Brief Summary Investigators hypothesize that administration of ketamine for pain relief in sickle cell patients with vaso-occlusive crisis early on will lead to a more rapid improvement in pain score and less narcotic requirement.
Detailed Description

Sickle cell disease is an inherited hematological disorder where the shape of red blood cells (RBC) is altered into a sickle-like cells resulting in red blood cell destruction and therefore anemia and other complications. It's a widely spread condition in African American population as well as the Southern and Eastern Provinces of Arabian Peninsula.

Acute painful episodes are a very common complication of the disease process, mainly thought to be a result of tissue ischemia due to occlusion of the microcirculation with clusters of sickled RBC(1). This usually involves long bones or spine but can involve other areas. Acute painful crises can also be precipitated by cold exposure, dehydration, infection, hypoxia, acidosis, hypercarbia, or in some cases it is not related to a specific trigger. This condition puts the patient in severe pain requiring multiple Emergency Department (ED) visits and sometimes admission to the hospital. Currently the mainstay of therapy for acute painful crises is hydration and IV analgesia (2). This makes pain control challenging for the emergency physician as management of acute painful crises requires multiple doses of intravenous (IV) opioids. A retrospective study of 19 patients and 57 visits showed that accumulative dose of IV morphine ranged between 4 milligram (mg) and 26.7 (0.05-0.5 mg/kg) during 70% of the visits. 50% of the patients were admitted after less than 3 hours of ED treatment, 28% of the discharged patients returned to the ED within 3 days (3). Also, as other chronic pain patients, sickle cell disease patients develop opioid induced hyperalgesia (OIH) leading to activation of N- methyl D Aspartate receptors (NMDA) (1).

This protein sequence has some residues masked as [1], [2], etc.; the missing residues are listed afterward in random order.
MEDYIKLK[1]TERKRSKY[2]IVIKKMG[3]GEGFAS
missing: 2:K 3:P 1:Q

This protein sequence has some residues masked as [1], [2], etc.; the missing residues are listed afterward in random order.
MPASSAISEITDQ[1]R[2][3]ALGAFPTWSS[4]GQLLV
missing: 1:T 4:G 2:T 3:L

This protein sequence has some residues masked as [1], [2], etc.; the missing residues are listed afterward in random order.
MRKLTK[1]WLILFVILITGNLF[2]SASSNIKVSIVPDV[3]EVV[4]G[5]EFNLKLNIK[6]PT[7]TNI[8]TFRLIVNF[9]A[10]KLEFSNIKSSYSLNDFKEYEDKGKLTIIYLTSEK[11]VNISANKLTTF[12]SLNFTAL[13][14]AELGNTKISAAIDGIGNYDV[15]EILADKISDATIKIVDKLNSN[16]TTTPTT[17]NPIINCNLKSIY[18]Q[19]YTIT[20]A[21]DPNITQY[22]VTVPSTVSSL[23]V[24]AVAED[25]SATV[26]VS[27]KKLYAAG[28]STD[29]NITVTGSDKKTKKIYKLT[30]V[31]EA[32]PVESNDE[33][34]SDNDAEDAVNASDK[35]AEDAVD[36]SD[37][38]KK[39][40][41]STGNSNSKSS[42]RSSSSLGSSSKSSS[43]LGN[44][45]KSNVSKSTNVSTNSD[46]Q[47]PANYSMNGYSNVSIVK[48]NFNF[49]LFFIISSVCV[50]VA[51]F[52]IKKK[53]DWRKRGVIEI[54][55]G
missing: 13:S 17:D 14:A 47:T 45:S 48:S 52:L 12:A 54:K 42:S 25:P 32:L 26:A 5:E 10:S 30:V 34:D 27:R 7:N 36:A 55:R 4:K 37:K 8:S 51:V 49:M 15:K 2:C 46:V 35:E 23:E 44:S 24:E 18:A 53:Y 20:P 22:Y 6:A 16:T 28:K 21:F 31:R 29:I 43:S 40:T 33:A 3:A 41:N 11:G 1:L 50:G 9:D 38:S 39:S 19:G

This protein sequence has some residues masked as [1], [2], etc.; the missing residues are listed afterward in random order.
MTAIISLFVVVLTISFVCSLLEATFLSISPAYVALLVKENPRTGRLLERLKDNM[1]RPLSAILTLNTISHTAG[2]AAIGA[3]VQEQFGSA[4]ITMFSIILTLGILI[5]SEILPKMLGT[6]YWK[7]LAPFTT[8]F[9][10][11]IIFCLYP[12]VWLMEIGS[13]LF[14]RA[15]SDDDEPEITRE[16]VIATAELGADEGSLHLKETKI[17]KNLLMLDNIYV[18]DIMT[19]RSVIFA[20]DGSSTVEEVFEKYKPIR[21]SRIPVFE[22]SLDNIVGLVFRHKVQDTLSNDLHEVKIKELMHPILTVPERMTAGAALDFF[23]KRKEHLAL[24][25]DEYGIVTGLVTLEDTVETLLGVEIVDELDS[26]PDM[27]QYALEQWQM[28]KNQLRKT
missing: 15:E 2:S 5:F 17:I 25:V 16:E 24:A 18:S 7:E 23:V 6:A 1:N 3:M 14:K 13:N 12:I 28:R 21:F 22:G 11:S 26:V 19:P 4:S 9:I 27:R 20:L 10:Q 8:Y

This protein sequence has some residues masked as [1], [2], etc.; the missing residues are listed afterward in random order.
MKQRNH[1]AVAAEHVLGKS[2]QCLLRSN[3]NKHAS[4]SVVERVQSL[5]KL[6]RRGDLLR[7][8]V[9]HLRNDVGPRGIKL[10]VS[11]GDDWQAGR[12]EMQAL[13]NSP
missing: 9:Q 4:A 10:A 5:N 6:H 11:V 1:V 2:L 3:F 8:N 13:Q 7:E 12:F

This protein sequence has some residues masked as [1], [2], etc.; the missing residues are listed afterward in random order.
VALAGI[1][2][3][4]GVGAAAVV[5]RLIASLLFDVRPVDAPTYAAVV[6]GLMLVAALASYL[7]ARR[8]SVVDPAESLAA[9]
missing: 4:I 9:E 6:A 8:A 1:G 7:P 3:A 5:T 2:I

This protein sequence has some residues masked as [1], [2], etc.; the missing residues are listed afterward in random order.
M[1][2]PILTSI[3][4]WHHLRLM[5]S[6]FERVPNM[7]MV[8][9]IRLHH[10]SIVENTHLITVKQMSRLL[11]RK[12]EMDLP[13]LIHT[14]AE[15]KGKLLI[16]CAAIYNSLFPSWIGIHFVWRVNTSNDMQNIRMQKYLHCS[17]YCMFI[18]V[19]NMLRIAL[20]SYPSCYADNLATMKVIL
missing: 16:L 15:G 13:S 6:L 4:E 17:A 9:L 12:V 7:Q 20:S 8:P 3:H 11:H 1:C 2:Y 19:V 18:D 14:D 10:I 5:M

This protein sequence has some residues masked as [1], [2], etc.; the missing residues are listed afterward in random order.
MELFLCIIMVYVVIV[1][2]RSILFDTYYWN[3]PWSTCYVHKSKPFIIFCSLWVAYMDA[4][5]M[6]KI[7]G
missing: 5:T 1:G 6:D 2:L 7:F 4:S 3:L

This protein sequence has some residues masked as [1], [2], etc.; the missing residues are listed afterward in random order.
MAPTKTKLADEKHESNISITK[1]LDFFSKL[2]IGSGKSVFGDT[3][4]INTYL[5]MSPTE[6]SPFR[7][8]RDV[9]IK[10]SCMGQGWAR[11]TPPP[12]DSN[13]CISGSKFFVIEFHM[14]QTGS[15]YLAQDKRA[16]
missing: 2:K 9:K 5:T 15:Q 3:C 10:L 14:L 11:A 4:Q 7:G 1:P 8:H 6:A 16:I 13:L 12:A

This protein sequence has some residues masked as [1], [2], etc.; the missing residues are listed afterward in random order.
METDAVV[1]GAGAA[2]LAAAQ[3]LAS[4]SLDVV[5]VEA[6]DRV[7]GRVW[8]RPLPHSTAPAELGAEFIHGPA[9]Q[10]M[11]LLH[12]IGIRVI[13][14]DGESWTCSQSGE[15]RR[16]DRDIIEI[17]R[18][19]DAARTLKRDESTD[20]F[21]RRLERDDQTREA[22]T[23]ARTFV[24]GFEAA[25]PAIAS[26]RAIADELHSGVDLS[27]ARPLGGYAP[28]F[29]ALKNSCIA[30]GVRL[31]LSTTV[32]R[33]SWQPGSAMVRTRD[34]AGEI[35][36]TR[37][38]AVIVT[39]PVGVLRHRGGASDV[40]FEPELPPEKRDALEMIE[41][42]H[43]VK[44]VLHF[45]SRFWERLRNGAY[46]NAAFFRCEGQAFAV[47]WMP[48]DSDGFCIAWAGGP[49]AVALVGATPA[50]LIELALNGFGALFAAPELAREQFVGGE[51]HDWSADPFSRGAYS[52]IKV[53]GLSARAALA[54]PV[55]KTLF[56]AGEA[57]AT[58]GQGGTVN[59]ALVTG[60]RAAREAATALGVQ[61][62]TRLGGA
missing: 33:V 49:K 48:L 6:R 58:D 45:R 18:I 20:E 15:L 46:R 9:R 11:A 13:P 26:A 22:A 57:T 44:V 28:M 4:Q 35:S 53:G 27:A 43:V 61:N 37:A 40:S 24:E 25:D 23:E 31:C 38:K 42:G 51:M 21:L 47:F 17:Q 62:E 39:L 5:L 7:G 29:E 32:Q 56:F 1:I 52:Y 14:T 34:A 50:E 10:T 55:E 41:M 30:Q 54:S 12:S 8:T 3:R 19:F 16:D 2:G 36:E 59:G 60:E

The use of ketamine, a non-competitive NMDA receptor antagonist, may have the potential to modulate the OIH through impaired sensitization of spinal neurons to nociceptive stimuli and may, therefore, impede development of and blunt neuropathic pain. Extensive search of literature databases showed few published reports and retrospective studies including few patients which have addressed the use of low-dose ketamine in the management of acute painful crises in sickle cell disease (SCD) (4-6). A retrospective study (5) included 5 children and adolescents received a low-dose ketamine infusion for the treatment of sickle cell-related pain demonstrated reduced pain scores in 40% of patients and significant reduction in opioid utilization in only 20% of patients. However, that report was retrospective in nature, non-powered, and included few patients. A recent Canadian retrospective study including 9 adult and adolescent patients demonstrated statistically significant reduced cumulative morphine consumption (146±16.5 mg/day vs. 112.±12.2 mg/day) and pain scores after adding intravenous ketamine in patients with painful sickle cell crises (7). Similarly, another American investigators reported decreased opioid consumption with infusing low-dose ketamine as an adjuvant analgesic in 30 patients presented with sickle cell disease with vaso-occlusive crisis (VOC), that study was retrospective (2). Moreover, in year 2017, a prospective, randomized, double dummy trial was done comparing the adverse effects and analgesic efficacy of low-dose ketamine for acute pain in the ED either by single intravenous push or short infusion. This study shows that low-dose ketamine administered as short infusion is related with a significantly lower rates of feeling of unreality and sedation with no difference in analgesic efficacy in comparison to intravenous push (8)